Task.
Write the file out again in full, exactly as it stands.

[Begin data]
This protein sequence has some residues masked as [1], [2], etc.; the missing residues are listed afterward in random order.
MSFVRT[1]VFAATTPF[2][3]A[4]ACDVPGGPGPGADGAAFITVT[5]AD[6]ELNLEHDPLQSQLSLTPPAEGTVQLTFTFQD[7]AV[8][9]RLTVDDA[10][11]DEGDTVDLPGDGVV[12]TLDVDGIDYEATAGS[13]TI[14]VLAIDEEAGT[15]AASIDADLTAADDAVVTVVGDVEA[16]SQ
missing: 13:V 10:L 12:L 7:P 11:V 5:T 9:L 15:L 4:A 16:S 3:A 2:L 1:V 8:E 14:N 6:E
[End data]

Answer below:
This protein sequence has some residues masked as [1], [2], etc.; the missing residues are listed afterward in random order.
MSFVRT[1]VFAATTPF[2][3]A[4]ACDVPGGPGPGADGAAFITVT[5]AD[6]ELNLEHDPLQSQLSLTPPAEGTVQLTFTFQD[7]AV[8][9]RLTVDDA[10][11]DEGDTVDLPGDGVV[12]TLDVDGIDYEATAGS[13]TI[14]VLAIDEEAGT[15]AASIDADLTAADDAVVTVVGDVEA[16]SQ
missing: 13:V 10:L 12:L 7:P 11:V 5:T 9:L 15:L 4:A 16:S 3:A 2:L 1:V 8:E 14:N 6:E